Tapas is the name of a new hip hop trio in Ottawa, but they’re anything but rookies. The group consists of two of Ottawa’s finest MC’s—G.Grand, and Hyf—along with locally-renowned producer Jeepz behind the beats. Together they are a force to be reckoned with.
What’s so special about a hip hop crew like this getting together?
I would argue that good chemistry is more crucial in hip hop than more than any other type of music. Not only do the styles and flow need to weave together well, but each MC also needs to offer something different to the music. Think of Wu Tang Clan, El-P and Killer Mike, Talib Kweli and Mos Def, Andre 3000 and Big Boi, Q-Tip and Phife—all the great groups have a push-pull dynamic, working off each other’s style while contributing to the larger work. While each MC is undoubtedly extraordinary in their own right, in the case of hip hop, the sum is greater than the parts.
This is the case with Tapas. Individually, G.Grand and Hyf are well-respected in the music community and considered examples of intelligent, talented MC’s in Ottawa. Hyf is the stage name of Sergio Guerra, an accomplished Salvadorian-born MC, poet, and producer who is also part of the slam poetry/hip hop ensemble called Missing Linx, along with well-known artists Just Jamaal, Cannon2x, PrufRock Shadowrunner. He is also the co-founder of the local avant-garde label, Nationaless Mind Records, which has an impressive roster of artists and continues to push traditional boundaries in the music industry with a progressive agenda and mission. Hyf is also a two-time Canadian Festival of Spoken Word finalist, and has garnered local praise over the years for his broad lyrical vocabulary and sharp phrasing and flow.
G.Grand grew up in London, ON, listening to soul, R&B, and rap as well as a diverse group of musicians with whom his father worked as a manager in the 1990’s. He moved to Ottawa for university and started cutting his teeth as an MC recording tracks throughout his undergrad at UofO. While exploring his new path as a musician, in 2010 Grand was introduced to producer and future collaborator, Jean-Paul Tyo—better known in the Ottawa/Gatineau music community as Jeepz.
Jeepz is, by far, one of the most proficient and versatile producers in the Ottawa area. His style is informed by the smooth, groovy beats from the golden era of hip hop in the 1980’s. Drawing on the methods of game-changing producers from this time–notably the late J Dilla–Jeepz has constructed a sonic bridge for us to experience hip hop in the same way that listeners of A Tribe Called Quest, De La Soul, and The Pharcyde might have in the past.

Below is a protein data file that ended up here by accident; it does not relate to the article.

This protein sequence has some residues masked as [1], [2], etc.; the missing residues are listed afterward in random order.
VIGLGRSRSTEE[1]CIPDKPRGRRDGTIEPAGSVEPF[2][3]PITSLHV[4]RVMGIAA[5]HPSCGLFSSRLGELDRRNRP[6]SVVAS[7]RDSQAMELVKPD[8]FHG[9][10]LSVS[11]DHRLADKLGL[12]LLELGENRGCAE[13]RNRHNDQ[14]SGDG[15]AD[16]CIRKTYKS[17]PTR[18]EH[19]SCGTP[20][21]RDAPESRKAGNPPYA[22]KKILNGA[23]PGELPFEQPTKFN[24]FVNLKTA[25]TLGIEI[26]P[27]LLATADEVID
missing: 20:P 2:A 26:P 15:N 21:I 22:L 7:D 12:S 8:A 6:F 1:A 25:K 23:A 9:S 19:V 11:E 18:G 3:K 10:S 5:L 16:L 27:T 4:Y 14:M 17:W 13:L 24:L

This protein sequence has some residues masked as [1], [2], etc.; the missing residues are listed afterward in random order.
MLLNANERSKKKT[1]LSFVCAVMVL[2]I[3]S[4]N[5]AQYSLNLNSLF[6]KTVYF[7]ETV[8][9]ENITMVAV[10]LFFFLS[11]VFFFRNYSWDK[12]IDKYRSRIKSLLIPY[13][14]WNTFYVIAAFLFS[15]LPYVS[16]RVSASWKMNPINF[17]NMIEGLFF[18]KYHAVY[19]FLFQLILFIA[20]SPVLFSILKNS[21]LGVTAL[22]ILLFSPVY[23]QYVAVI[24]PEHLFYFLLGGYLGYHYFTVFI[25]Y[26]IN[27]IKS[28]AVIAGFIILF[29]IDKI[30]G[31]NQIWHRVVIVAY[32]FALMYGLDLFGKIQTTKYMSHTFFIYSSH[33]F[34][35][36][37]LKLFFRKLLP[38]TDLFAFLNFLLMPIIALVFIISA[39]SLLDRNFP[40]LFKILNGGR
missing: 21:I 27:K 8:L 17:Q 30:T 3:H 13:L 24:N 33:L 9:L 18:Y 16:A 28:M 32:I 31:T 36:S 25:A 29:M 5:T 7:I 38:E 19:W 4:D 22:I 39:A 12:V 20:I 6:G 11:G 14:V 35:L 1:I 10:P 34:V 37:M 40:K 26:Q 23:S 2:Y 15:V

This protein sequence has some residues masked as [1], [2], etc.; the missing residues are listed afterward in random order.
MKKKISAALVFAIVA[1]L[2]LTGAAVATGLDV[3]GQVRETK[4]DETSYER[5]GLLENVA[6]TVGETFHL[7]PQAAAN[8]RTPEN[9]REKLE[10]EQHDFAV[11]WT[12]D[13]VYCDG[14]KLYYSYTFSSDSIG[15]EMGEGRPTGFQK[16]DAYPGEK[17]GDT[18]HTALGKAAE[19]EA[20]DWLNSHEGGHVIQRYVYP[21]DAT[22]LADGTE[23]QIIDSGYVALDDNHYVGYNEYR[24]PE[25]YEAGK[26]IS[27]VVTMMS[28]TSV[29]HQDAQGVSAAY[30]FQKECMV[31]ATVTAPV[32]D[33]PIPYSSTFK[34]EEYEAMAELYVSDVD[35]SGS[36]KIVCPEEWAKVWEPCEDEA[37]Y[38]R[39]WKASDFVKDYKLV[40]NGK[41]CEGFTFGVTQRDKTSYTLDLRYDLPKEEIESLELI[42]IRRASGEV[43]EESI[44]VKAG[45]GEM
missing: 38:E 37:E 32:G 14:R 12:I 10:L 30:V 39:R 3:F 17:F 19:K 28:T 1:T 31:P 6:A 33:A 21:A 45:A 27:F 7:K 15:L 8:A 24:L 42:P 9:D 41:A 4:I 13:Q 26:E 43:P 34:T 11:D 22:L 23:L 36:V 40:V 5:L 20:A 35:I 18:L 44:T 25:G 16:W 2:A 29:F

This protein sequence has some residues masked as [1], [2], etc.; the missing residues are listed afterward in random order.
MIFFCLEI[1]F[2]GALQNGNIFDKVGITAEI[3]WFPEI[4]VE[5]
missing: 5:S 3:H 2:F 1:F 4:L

His tracks give off an air of perfectionism, in the sense that each layer and each tone is intricately fine-tuned to create a truly “vintage boom-bap” sound. As a multi-instrumentalist, Jeepz started working on beats with his first drum set in grade seven, learning the ins and outs of rhythm while continuously trying his hand at new technologies by which he could make music. Over the years, he continually pushed himself to be better, and now he is two-time Ottawa Beat League champion.
Call it fate, or luck, but this chance meeting of ingenuitive minds was the start of a partnership that truly unlocked the skills and potential of Grand, Hyf, and Jeepz.
“The things that never change are an appreciation for quality and craftsmanship in the music and the understanding that hip-hop culture is always evolving,” explains Grand. “Making sure that we stay open-minded to new elements of the culture while still being able to call out aspects that we think are less positive has become more important as we’ve grown up with hip-hop.”
The trio that is Tapas is therefore a well-oiled hip hop machine, with plenty of years of experience behind them. Their self-titled album transcends any specific style and flow of hip hop, dipping into the vintage-era sounds and samples on tracks like “Loop it Up,” but also tracks like “Gotta Love It” that touch on modern-era methods that favour sub-divided hi-hats, heavy kicks, and layered synthesizers.
“The sound is just a natural extension of making the music we want to hear right now,” says Grand. “We didn’t force anything, but we wanted to make sure that we were pushing our sound forward and challenging ourselves to try new things.”
“I hope people recognize the work that we put into this in terms of pushing ourselves lyrically and especially on production side to make a quality project. We also hope that people see that we’re proudly representing the Ottawa hip-hop community because our scene doesn’t get enough credit for producing some very dope artists.”
This article appears in the January edition of Ottawa Beat newsprint in the OSBX column.